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Adjusting lifters--Roller lifter collapse?

Discussion in 'COMP Cams Support Forum' started by daddytoy, Apr 18, 2018.

  1. daddytoy

    daddytoy Member

    Joined:
    Dec 10, 2011
    Working on my SBC 383 that's been running the last four years with a Xtreme XFI 268 Comp Cam and their roller retrofit lifters that came in the K kit (like 853-16) plus an XFI EFI system. I pulled the engine out in December for a refresh (clean, paint, gaskets) and put it back in the car this weekend. When I tried to start it, it pops through the throttle body and in the exhaust and won't start. I disabled the ignition and injectors and I could hear one or more cylinders pushing air back into the intake when cranking; like a valve was hung open. So, I'm trying to run the valve adjustment again. Since these are hydraulic rollers, it should be simple to run the poly lock nut down to zero lash and then put 1/2 addition turn on it. However, when I put that 1/2 turn on it, I can see the roller rocker opening the valve and not preloading the lifter. This is happening on 14 out of 16 lifters. I pre-lubed the engine before assembly back in January and then did it again when the engine was installed this weekend. Assuming that these 14 lifters are collapsed, I spun the engine with the starter for 15-second bursts 10 times, noting 60 psi oil pressure and oil flowing out of the bleed holes in the rockers. When I try to pre-load the lifters, the valves are still opening on 14 out of 16 lifters.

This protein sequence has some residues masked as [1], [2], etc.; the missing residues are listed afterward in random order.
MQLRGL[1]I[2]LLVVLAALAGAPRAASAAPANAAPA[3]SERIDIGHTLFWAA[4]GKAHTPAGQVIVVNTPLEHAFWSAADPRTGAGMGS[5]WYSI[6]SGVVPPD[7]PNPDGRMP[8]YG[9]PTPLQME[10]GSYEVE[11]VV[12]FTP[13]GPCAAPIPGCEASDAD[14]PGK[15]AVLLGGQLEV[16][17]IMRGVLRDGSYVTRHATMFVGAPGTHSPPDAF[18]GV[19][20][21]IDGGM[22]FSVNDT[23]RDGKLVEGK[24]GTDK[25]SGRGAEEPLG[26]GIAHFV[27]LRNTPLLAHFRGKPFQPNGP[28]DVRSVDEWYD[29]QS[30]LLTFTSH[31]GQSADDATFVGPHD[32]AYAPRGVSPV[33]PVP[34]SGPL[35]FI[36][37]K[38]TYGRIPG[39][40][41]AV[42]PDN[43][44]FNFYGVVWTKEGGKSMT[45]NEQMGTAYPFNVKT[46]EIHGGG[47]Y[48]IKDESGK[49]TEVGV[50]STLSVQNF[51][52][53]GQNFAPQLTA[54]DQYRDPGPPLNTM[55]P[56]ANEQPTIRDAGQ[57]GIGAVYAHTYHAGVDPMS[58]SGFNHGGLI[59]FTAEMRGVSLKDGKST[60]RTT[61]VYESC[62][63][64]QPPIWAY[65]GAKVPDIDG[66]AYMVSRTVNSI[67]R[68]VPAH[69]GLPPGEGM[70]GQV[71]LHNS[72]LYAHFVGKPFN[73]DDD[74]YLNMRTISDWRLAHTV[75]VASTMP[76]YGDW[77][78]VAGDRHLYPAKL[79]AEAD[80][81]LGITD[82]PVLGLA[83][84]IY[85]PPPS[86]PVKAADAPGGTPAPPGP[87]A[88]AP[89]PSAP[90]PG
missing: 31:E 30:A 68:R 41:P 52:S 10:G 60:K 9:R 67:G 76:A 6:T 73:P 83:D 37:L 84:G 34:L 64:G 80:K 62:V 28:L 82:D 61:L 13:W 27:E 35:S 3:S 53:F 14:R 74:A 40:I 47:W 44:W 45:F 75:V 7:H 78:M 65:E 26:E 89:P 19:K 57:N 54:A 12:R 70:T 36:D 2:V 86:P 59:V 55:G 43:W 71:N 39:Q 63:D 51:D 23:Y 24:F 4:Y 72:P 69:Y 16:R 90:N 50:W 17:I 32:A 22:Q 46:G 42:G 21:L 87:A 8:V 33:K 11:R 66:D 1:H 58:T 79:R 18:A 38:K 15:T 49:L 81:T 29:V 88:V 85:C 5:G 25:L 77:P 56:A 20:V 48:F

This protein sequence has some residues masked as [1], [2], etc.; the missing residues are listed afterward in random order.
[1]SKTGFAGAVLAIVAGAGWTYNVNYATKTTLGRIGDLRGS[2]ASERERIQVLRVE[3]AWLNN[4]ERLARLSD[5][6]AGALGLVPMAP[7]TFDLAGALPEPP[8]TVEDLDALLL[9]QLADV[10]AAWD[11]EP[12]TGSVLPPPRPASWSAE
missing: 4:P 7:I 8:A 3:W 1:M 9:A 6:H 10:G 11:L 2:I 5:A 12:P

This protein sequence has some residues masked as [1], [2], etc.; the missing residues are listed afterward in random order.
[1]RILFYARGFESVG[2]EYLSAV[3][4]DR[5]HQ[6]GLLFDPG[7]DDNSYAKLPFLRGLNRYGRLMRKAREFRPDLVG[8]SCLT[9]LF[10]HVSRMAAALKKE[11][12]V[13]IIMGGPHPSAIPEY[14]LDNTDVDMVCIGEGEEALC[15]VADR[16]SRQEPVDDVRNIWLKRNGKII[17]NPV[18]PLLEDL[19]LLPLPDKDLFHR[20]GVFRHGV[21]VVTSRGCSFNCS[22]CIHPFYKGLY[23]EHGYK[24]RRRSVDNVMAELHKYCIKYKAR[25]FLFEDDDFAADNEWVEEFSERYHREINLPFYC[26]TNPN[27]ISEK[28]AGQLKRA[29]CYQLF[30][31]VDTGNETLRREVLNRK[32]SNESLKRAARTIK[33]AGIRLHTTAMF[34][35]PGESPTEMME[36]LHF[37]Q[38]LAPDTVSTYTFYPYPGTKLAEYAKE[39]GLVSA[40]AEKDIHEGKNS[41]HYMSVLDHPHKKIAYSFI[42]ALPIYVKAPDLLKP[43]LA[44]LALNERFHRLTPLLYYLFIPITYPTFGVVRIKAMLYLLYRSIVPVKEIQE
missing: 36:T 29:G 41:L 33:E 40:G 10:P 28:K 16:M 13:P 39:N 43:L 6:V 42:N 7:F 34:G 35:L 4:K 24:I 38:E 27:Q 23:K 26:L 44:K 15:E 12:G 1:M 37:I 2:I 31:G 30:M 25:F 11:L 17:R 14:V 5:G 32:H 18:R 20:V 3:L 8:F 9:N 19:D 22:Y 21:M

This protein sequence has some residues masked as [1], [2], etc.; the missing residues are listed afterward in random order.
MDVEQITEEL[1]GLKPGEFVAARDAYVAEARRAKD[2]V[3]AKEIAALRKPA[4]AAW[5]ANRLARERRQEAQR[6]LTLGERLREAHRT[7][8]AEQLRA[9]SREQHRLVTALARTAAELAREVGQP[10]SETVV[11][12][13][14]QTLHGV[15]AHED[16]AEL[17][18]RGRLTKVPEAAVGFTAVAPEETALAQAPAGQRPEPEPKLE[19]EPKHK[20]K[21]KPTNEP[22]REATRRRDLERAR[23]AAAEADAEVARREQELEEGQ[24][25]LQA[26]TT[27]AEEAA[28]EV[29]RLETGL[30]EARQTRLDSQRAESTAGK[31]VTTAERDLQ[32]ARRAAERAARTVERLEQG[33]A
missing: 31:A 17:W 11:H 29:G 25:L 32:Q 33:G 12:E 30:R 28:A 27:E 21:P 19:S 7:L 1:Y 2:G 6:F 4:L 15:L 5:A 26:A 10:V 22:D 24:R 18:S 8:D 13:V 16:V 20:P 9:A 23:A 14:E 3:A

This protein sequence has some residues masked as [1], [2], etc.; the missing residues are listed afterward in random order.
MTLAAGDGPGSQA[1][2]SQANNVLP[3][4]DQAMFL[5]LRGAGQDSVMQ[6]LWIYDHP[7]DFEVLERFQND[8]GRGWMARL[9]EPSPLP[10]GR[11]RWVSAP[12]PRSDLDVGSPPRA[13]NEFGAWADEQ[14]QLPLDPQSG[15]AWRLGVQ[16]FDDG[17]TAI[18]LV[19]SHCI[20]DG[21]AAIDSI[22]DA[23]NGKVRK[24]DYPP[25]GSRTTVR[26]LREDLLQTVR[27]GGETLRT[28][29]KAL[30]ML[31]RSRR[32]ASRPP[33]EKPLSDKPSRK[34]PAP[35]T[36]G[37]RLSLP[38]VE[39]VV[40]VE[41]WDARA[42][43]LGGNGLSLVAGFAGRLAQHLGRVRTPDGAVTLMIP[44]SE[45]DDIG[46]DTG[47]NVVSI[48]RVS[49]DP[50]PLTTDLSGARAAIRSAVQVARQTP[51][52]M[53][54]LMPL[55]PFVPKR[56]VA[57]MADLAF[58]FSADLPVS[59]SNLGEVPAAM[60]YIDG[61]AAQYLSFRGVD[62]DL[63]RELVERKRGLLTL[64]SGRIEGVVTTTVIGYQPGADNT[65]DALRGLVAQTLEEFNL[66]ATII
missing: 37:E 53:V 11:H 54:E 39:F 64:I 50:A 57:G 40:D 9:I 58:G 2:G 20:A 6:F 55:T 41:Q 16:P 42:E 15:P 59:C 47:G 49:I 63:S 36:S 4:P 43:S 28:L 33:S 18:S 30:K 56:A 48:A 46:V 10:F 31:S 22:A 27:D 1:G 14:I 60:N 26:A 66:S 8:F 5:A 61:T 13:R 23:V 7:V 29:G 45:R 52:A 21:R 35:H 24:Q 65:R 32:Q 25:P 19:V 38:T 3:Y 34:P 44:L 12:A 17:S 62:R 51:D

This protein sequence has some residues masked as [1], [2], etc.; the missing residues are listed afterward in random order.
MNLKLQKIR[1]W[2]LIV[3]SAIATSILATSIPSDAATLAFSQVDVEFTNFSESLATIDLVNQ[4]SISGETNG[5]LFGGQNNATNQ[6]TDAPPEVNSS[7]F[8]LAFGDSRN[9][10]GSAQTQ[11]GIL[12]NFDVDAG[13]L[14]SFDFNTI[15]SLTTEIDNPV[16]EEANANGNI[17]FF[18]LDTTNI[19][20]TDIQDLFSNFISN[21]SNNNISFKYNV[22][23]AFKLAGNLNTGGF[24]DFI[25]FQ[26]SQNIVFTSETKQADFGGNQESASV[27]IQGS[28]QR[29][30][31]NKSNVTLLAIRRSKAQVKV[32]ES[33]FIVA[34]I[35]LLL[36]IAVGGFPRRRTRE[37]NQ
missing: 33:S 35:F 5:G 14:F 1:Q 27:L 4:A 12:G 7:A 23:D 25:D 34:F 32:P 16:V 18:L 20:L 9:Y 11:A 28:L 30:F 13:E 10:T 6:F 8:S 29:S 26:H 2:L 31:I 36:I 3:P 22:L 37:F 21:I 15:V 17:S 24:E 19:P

At this point, the intake is still on as I would really like to avoid having to remove that to get at the lifters.

    Any suggestions? If the intake has to come off, how do I test the lifters for collapse? Is there a better way to get them pumped up (the usual bath in a coffee can full of oil overnight?)?

    TIA for any suggestions.
     
  2. daddytoy

    daddytoy Member

    Joined:
    Dec 10, 2011
    Thanks, AA. I ended up removing the upper retaining rings and then using a combination of compressed air and stroking the piston to push out the oil that had the piston locked up. It didn't seem to be congealed, but it obviously was thick enough to prevent bleed down. With the pistons freed, I set preload per the usual procedure and the engine is running now. Fingers crossed that they don't pump up again.
     

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